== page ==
There are also other causes of anosmia – nasal polyps, chronic rhinitis, diabetes, Alzheimer’s and Parkinson’s. Now the novel coronavirus has been added to that list with the symptom alone allowing a diagnosis of Covid-19 in some cases.

Doctors report that when patients lose their sense of smell and don’t get it back they note a real change in the quality of life and a level of depression that is not insignificant.

“According to the first numbers, around 80% of patients suffering from Covid-19 recover spontaneously in less than a month and often even faster, in eight to 10 days.”

“For others it could be that the disease has destroyed their olfactory nerves, the ones that detect smells. The good news is that these receptors, at the back of the nose, are able to regenerate.

Two Paris hospitals, Rothschild and Lariboisiere, have launched a “CovidORL” study to investigate the phenomenon, testing how well different nose washes can cure anosmia.

In addition, there has now been a rapidly growing number of reports of a significant increase in the number of Covid-19 patients presenting with anosmia in the absence of other symptoms. This knowledge has been widely shared on medical discussion boards by surgeons from around the world managing a high incidence of cases.

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Coronavirus (Covid-19)

Australia shuts down border between 2 most populous states over Covid-19 fears

The Thaiger

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Australia shuts down border between 2 most populous states over Covid-19 fears | The Thaiger

Australian officials are closing borders indefinitely starting from tomorrow for its two most populous states over Covid-19 fears, Victoria and New South Wales.

The move comes after authorities scramble to contain a coronavirus outbreak in the northern suburbs of the city of Melbourne, with some fearing that even these current containment measures may not work to stop the spread of the virus.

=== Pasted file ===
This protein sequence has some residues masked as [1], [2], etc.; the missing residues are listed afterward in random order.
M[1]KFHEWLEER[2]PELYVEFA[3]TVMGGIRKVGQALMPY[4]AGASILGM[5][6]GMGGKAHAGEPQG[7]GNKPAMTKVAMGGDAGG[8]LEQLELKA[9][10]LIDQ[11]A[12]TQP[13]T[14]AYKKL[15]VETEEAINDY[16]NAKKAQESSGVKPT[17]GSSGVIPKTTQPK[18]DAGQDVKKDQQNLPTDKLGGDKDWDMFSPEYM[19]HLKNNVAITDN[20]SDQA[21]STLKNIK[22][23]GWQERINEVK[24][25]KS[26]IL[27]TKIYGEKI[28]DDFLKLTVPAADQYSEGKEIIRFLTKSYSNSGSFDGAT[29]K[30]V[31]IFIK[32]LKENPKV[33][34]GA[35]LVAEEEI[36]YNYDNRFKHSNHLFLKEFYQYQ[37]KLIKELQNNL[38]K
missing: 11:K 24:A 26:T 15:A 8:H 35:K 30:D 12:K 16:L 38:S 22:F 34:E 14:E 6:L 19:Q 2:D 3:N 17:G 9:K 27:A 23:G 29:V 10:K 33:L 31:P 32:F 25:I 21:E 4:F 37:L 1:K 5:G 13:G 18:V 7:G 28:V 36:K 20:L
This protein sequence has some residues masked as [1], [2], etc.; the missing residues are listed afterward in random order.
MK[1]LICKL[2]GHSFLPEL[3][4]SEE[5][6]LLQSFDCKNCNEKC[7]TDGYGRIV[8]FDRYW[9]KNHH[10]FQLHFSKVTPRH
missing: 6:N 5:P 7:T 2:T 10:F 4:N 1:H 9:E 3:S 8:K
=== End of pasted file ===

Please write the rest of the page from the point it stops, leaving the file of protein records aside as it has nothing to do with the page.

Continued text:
A resident in of the inner city suburb of Kensington, told Reuters… “Without a full Melbourne lockdown, I am not super confident this is going to be contained.”

“I think people have very much forgotten about social distancing.”

The decision marks the first time the border between Victoria and New South Wales has been shut in a century with the last closure occurring during the 1919 Spanish flu pandemic.

The number of Covid-19 cases in Melbourne, Victoria’s capital, has spiked in recent days, with authorities implementing strict social-distancing orders in 30 suburbs while forcing nine public housing towers into complete lockdown.

New South Whales Police Commissioner Mick Fuller says he has requested military assistance to enforce the order.

“There will be aerial and other surveillance 24/7 right across the border.”

The state reported 127 new Covid-19 infections overnight, its biggest one-day spike since the pandemic began-raising the alarm for as the Melbourne outbreak has caused many to panic. The country has reported an average of 109 cases daily over the past week, compared with an average of just 9 cases daily over the first week of June.

Australia has largely done well compared to other nations, reporting just under 8,500 cases of the Covid-19 virus. Currently, the US and Brazil rank at the top of the charts for the most reported coronavirus cases worldwide with both countries having an acceleration of new cases.

SOURCE: Reuters

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World

Dalai Lama releases musical album today on his 85th birthday

The Thaiger

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Dalai Lama releases musical album today on his 85th birthday | The Thaiger
Today, as Buddhists worldwide observe Asalha Puja and Buddhist Lent Day, the Dalai Lama is also celebrating his 85th birthday by releasing an album full of mantras and teachings.

The album, titled “Inner World”, starts off with the song “One Of My Favourite Prayers” and follows with reciting meditations and mantras featured with musical backgrounds. The record came about when musician Junelle Kunin, a student of the Dalai Lama from New Zealand, contacted him in 2015 with the idea – and much to her surprise, the exiled Tibetan spiritual leader said yes.

“I thought I’d have to try and convince him.”

“That moment of recording him, my goodness I was shaking like a leaf before I went in there.”

Kunin did the initial recordings at the Dalai Lama’s residence in Dharamsala, India and then brought the recordings home where she, her husband other musicians produced the music for the tracks.

“It’s an incredible honour. But it was unbelievably daunting like the trust and responsibility. It’s immense,” Abraham Kunin said.

The Dalai Lama says in a promotional video for the album that, “The very purpose of my life is to serve as much as I can.”

SOURCE: Reuters